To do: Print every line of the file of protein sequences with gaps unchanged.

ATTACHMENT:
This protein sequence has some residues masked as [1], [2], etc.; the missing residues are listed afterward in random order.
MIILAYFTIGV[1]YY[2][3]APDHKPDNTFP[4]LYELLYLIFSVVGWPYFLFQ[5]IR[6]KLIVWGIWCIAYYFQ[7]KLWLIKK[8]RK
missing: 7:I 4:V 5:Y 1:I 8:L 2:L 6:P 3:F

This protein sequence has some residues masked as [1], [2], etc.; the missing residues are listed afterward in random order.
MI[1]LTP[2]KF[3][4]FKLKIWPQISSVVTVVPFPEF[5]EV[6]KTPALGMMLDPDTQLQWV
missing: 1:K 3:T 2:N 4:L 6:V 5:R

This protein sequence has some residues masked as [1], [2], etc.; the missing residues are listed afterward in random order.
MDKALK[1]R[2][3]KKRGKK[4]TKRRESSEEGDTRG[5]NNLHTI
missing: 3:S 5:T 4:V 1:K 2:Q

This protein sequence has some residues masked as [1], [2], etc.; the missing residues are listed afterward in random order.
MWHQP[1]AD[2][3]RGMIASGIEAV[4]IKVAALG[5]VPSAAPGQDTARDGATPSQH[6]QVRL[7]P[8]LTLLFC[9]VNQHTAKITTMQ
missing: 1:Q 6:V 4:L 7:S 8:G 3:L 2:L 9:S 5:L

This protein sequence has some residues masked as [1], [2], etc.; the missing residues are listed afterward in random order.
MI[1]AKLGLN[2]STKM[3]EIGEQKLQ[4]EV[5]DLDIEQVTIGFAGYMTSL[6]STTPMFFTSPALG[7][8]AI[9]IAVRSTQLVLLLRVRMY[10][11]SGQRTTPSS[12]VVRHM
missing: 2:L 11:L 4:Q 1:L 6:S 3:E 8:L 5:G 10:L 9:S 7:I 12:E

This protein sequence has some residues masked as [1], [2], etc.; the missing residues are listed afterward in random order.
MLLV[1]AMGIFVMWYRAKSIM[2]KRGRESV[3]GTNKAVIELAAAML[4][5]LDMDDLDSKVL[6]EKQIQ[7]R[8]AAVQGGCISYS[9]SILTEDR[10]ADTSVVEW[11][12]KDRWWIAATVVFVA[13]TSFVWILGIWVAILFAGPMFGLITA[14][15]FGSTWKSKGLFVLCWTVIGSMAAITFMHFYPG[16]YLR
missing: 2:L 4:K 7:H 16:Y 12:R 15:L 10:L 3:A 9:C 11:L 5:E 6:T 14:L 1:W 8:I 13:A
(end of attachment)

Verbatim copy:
This protein sequence has some residues masked as [1], [2], etc.; the missing residues are listed afterward in random order.
MIILAYFTIGV[1]YY[2][3]APDHKPDNTFP[4]LYELLYLIFSVVGWPYFLFQ[5]IR[6]KLIVWGIWCIAYYFQ[7]KLWLIKK[8]RK
missing: 7:I 4:V 5:Y 1:I 8:L 2:L 6:P 3:F

This protein sequence has some residues masked as [1], [2], etc.; the missing residues are listed afterward in random order.
MI[1]LTP[2]KF[3][4]FKLKIWPQISSVVTVVPFPEF[5]EV[6]KTPALGMMLDPDTQLQWV
missing: 1:K 3:T 2:N 4:L 6:V 5:R

This protein sequence has some residues masked as [1], [2], etc.; the missing residues are listed afterward in random order.
MDKALK[1]R[2][3]KKRGKK[4]TKRRESSEEGDTRG[5]NNLHTI
missing: 3:S 5:T 4:V 1:K 2:Q

This protein sequence has some residues masked as [1], [2], etc.; the missing residues are listed afterward in random order.
MWHQP[1]AD[2][3]RGMIASGIEAV[4]IKVAALG[5]VPSAAPGQDTARDGATPSQH[6]QVRL[7]P[8]LTLLFC[9]VNQHTAKITTMQ
missing: 1:Q 6:V 4:L 7:S 8:G 3:L 2:L 9:S 5:L

This protein sequence has some residues masked as [1], [2], etc.; the missing residues are listed afterward in random order.
MI[1]AKLGLN[2]STKM[3]EIGEQKLQ[4]EV[5]DLDIEQVTIGFAGYMTSL[6]STTPMFFTSPALG[7][8]AI[9]IAVRSTQLVLLLRVRMY[10][11]SGQRTTPSS[12]VVRHM
missing: 2:L 11:L 4:Q 1:L 6:S 3:E 8:L 5:G 10:L 9:S 7:I 12:E

This protein sequence has some residues masked as [1], [2], etc.; the missing residues are listed afterward in random order.
MLLV[1]AMGIFVMWYRAKSIM[2]KRGRESV[3]GTNKAVIELAAAML[4][5]LDMDDLDSKVL[6]EKQIQ[7]R[8]AAVQGGCISYS[9]SILTEDR[10]ADTSVVEW[11][12]KDRWWIAATVVFVA[13]TSFVWILGIWVAILFAGPMFGLITA[14][15]FGSTWKSKGLFVLCWTVIGSMAAITFMHFYPG[16]YLR
missing: 2:L 4:K 7:H 16:Y 12:R 15:L 10:L 3:A 9:C 11:L 5:E 6:T 14:L 1:W 8:I 13:A